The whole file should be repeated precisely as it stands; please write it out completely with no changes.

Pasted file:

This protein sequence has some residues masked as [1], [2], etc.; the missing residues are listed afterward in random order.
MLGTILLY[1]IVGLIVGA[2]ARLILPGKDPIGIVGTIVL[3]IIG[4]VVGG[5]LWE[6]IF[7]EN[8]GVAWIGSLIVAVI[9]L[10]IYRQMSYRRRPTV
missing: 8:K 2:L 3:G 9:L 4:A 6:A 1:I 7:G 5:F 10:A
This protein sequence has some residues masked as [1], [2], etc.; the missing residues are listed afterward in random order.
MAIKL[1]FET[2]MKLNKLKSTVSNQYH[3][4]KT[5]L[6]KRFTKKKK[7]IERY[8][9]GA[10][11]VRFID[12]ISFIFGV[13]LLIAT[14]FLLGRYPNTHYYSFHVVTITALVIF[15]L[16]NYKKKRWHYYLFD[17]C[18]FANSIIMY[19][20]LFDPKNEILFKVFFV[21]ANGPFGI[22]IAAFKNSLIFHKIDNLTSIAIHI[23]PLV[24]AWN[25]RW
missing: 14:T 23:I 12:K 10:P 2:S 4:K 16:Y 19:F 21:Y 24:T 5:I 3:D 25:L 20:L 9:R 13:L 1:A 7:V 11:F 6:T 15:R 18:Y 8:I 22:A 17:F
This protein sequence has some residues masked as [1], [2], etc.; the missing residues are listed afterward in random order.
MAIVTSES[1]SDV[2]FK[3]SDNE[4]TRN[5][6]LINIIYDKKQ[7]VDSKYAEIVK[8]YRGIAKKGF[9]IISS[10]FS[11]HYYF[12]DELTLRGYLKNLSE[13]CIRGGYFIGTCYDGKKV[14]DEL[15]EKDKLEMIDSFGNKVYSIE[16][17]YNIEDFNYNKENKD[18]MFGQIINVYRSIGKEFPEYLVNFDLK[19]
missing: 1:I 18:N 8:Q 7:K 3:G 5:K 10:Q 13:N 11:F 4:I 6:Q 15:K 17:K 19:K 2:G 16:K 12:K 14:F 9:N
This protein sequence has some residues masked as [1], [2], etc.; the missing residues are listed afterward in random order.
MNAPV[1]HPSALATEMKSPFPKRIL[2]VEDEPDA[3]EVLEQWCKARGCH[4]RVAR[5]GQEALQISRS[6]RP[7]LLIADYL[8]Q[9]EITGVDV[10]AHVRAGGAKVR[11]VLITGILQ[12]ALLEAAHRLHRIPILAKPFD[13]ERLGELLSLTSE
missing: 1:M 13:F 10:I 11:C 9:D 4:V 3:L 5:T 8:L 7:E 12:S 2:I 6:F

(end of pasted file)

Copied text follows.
This protein sequence has some residues masked as [1], [2], etc.; the missing residues are listed afterward in random order.
MLGTILLY[1]IVGLIVGA[2]ARLILPGKDPIGIVGTIVL[3]IIG[4]VVGG[5]LWE[6]IF[7]EN[8]GVAWIGSLIVAVI[9]L[10]IYRQMSYRRRPTV
missing: 8:K 2:L 3:G 9:L 4:A 6:A 1:I 7:G 5:F 10:A
This protein sequence has some residues masked as [1], [2], etc.; the missing residues are listed afterward in random order.
MAIKL[1]FET[2]MKLNKLKSTVSNQYH[3][4]KT[5]L[6]KRFTKKKK[7]IERY[8][9]GA[10][11]VRFID[12]ISFIFGV[13]LLIAT[14]FLLGRYPNTHYYSFHVVTITALVIF[15]L[16]NYKKKRWHYYLFD[17]C[18]FANSIIMY[19][20]LFDPKNEILFKVFFV[21]ANGPFGI[22]IAAFKNSLIFHKIDNLTSIAIHI[23]PLV[24]AWN[25]RW
missing: 14:T 23:I 12:K 10:P 2:S 4:K 16:Y 19:F 21:Y 24:T 5:I 3:D 25:L 20:L 9:R 13:L 1:A 7:V 11:F 6:T 15:R 18:Y 8:I 22:A 17:F
This protein sequence has some residues masked as [1], [2], etc.; the missing residues are listed afterward in random order.
MAIVTSES[1]SDV[2]FK[3]SDNE[4]TRN[5][6]LINIIYDKKQ[7]VDSKYAEIVK[8]YRGIAKKGF[9]IISS[10]FS[11]HYYF[12]DELTLRGYLKNLSE[13]CIRGGYFIGTCYDGKKV[14]DEL[15]EKDKLEMIDSFGNKVYSIE[16][17]YNIEDFNYNKENKD[18]MFGQIINVYRSIGKEFPEYLVNFDLK[19]
missing: 1:I 18:N 8:Q 7:K 3:G 5:K 10:Q 13:N 11:F 4:I 6:Q 15:K 17:K 19:K 2:G 16:K 12:K 14:F 9:N
This protein sequence has some residues masked as [1], [2], etc.; the missing residues are listed afterward in random order.
MNAPV[1]HPSALATEMKSPFPKRIL[2]VEDEPDA[3]EVLEQWCKARGCH[4]RVAR[5]GQEALQISRS[6]RP[7]LLIADYL[8]Q[9]EITGVDV[10]AHVRAGGAKVR[11]VLITGILQ[12]ALLEAAHRLHRIPILAKPFD[13]ERLGELLSLTSE
missing: 1:M 13:F 10:I 11:C 9:D 4:V 3:L 5:T 8:L 7:E 12:S 2:I 6:F